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Orientalism Revisited

Friday, March 31, 2000
Richar Mortensensstuen, the Student Union Building
Organisers: Anne Wedell-Wedellsborg, Mette Jørgensen & Frits Andersen

The seminar takes its point of departure from the discursive formation of orientalism as explored by Edward Said in his book Orientalism from 1978. Said's book greatly influenced the ideas developed by what has come to be known as postcolonial theory; yet, also its interdisciplinary approach and original development of a critical analysis of discourse has inspired and served as a model for a long list of disciplines within the humanities. However, Said's productive challenge to established Western conceptions of the Orient, which is a challenge to the uneven relationship of power and domination between East and West, has also been criticized for its intrinsic tendency to replicate and preserve the oppositional presumptions of orientalism that it itself criticizes. Still, today, at the turn of the millennium and twenty years after its publication, Orientalism remains an important, although disputed, major work within disciplines such as anthropology, comparative literature, history of ideas and art history, and of course within the Oriental languages and philologies. The seminar will thus, on the one hand, focus on Said's book and examine its current relevance of method and theme in the light of contemporary attempts at describing the present-day conflicts of globalization processes. And on the other hand, the seminar will approach the question of orientalism independent of Said's book and explore the rhetoric and discourse of orientalism from the perspective of various cultural analyses. With this double viewpoint, we hope to stimulate the debate between the different disciplines affected by Orientalism.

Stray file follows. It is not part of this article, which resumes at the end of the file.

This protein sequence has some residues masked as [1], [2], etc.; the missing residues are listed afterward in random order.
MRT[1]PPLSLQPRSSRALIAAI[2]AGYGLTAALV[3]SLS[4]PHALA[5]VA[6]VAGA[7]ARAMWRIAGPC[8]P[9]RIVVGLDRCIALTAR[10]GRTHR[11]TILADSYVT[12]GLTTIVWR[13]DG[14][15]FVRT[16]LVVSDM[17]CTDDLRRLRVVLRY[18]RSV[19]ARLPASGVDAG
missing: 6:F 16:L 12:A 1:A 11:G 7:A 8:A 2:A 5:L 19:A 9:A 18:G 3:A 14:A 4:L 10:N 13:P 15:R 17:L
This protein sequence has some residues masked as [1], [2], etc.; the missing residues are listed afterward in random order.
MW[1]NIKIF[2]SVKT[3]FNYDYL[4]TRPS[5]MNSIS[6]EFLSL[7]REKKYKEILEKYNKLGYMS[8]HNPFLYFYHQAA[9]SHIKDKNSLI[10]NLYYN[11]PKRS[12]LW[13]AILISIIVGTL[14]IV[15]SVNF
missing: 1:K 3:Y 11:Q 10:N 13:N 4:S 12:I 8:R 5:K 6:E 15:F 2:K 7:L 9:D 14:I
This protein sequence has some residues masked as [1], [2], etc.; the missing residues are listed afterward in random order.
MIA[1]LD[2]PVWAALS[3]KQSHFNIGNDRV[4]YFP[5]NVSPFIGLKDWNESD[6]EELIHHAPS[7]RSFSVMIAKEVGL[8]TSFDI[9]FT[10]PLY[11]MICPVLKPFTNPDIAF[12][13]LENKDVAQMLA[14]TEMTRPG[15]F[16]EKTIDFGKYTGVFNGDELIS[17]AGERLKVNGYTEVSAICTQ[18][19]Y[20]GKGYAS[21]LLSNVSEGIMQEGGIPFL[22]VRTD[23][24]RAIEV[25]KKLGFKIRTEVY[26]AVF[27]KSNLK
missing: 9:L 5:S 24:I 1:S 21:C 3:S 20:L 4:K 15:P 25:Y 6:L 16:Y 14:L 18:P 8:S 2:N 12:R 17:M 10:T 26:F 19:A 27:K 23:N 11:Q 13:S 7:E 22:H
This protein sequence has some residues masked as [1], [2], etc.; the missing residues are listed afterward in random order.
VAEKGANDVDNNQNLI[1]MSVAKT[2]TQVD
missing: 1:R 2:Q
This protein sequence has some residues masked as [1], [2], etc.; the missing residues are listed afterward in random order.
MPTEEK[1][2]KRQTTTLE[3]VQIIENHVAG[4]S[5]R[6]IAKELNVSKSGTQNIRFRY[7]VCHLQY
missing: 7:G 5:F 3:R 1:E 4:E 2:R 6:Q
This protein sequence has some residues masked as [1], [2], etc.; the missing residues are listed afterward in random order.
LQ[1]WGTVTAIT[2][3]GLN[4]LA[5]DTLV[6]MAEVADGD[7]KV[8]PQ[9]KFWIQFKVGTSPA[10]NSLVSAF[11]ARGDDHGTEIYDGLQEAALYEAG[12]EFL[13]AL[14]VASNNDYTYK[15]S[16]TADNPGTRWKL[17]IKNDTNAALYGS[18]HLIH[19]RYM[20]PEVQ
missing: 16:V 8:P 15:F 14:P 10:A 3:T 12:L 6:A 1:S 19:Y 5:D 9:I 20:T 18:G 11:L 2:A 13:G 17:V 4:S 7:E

Friday, March 31, 2000

9:30-10.00 am Official Welcome and Introduction by Anne Wedell-Wedellsborg
& Frits Andersen
10.00-11:00 Paul Armstrong: Being out of Place and the Contradiction of Cultural Difference
11:00-12:00 Victor Li: Disorienting Orientalism: From System to Untidiness
12:00-1:00 pm Lunch
1:00-2:00 Brian Moeran: Advertising Japan's Orientalism
2:00-2:30 Coffee break
2:30-3:30 Carsten Thau: Japanese Art,Wiener Werkstätte and Danish Design of the 20th Century


Professor of English and Dean, College of Arts and Sciences, State University of New York at Stony Brook. His publications include Conflicting Readings: Variety and Validity in Interpretation (1990), and The Challenge of Bewilderment: Understanding and Representation in James, Conrad, and Ford (1987).

Associate Professor, Department of English, Dalhousie University, Halifax. N.S., Canada. His publications include articles on postcolonial theory and criticism and on globalization and ethnography.

Professor of Japanese Language and Literature, Hongkong University / Copenhagen Business School. His publications include Language and Popular Culture in Japan (1989), and Media and Advertising in Japan (1991).

Professor, The Royal Danish Academy of Fine Arts, Copenhagen. His publications include Filmen som verdensteater - omkring Peter Greenaway (1995), and Arne Jacobsen (1998).

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Updated 21 November 2000 by smc. Please mail comments to the web editor at Centre for Cultural Research.